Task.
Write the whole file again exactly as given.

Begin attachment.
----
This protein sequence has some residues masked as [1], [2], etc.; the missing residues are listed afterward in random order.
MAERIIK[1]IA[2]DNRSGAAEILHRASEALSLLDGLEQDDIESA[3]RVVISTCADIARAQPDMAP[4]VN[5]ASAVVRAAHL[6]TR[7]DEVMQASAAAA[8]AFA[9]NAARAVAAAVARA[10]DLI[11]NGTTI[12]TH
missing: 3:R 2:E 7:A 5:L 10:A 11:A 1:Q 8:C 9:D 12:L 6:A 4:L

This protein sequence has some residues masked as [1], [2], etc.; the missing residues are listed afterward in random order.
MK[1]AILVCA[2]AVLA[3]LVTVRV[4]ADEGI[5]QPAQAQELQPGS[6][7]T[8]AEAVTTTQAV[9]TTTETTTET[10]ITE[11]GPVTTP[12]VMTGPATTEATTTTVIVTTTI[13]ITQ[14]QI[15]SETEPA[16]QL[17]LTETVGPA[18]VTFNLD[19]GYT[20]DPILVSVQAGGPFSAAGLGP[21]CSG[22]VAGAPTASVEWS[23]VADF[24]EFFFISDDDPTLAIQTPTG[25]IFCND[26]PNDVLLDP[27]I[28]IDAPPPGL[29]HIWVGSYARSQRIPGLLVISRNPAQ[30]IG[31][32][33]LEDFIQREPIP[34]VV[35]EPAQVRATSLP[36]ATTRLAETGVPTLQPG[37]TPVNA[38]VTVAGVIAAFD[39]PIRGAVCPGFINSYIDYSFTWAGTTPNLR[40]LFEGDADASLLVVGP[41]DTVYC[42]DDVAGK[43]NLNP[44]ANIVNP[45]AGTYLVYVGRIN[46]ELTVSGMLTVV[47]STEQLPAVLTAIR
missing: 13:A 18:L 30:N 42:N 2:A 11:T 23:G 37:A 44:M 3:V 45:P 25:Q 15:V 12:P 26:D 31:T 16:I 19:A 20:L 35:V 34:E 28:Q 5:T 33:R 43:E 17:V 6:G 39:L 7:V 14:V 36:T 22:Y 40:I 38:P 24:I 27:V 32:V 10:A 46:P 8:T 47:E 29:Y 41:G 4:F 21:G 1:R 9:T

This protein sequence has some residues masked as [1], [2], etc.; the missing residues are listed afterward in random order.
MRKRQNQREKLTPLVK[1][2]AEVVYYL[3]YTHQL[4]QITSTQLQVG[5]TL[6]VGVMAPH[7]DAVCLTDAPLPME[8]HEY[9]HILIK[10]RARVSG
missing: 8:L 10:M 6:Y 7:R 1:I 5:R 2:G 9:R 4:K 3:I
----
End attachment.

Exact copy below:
This protein sequence has some residues masked as [1], [2], etc.; the missing residues are listed afterward in random order.
MAERIIK[1]IA[2]DNRSGAAEILHRASEALSLLDGLEQDDIESA[3]RVVISTCADIARAQPDMAP[4]VN[5]ASAVVRAAHL[6]TR[7]DEVMQASAAAA[8]AFA[9]NAARAVAAAVARA[10]DLI[11]NGTTI[12]TH
missing: 3:R 2:E 7:A 5:L 10:A 11:A 1:Q 8:C 9:D 12:L 6:A 4:L

This protein sequence has some residues masked as [1], [2], etc.; the missing residues are listed afterward in random order.
MK[1]AILVCA[2]AVLA[3]LVTVRV[4]ADEGI[5]QPAQAQELQPGS[6][7]T[8]AEAVTTTQAV[9]TTTETTTET[10]ITE[11]GPVTTP[12]VMTGPATTEATTTTVIVTTTI[13]ITQ[14]QI[15]SETEPA[16]QL[17]LTETVGPA[18]VTFNLD[19]GYT[20]DPILVSVQAGGPFSAAGLGP[21]CSG[22]VAGAPTASVEWS[23]VADF[24]EFFFISDDDPTLAIQTPTG[25]IFCND[26]PNDVLLDP[27]I[28]IDAPPPGL[29]HIWVGSYARSQRIPGLLVISRNPAQ[30]IG[31][32][33]LEDFIQREPIP[34]VV[35]EPAQVRATSLP[36]ATTRLAETGVPTLQPG[37]TPVNA[38]VTVAGVIAAFD[39]PIRGAVCPGFINSYIDYSFTWAGTTPNLR[40]LFEGDADASLLVVGP[41]DTVYC[42]DDVAGK[43]NLNP[44]ANIVNP[45]AGTYLVYVGRIN[46]ELTVSGMLTVV[47]STEQLPAVLTAIR
missing: 13:A 18:L 30:N 42:N 2:A 11:T 23:G 37:A 44:M 3:V 45:P 25:Q 15:V 12:P 26:D 31:T 16:I 19:A 20:L 35:V 34:E 28:Q 5:T 33:R 43:E 17:V 6:G 39:L 7:V 14:V 36:T 22:Y 40:I 38:P 24:I 27:V 32:V 10:A 46:P 8:T 47:E 29:Y 41:G 4:F 21:G 1:R 9:T

This protein sequence has some residues masked as [1], [2], etc.; the missing residues are listed afterward in random order.
MRKRQNQREKLTPLVK[1][2]AEVVYYL[3]YTHQL[4]QITSTQLQVG[5]TL[6]VGVMAPH[7]DAVCLTDAPLPME[8]HEY[9]HILIK[10]RARVSG
missing: 8:L 10:M 6:Y 7:R 1:I 5:R 2:G 9:R 4:K 3:I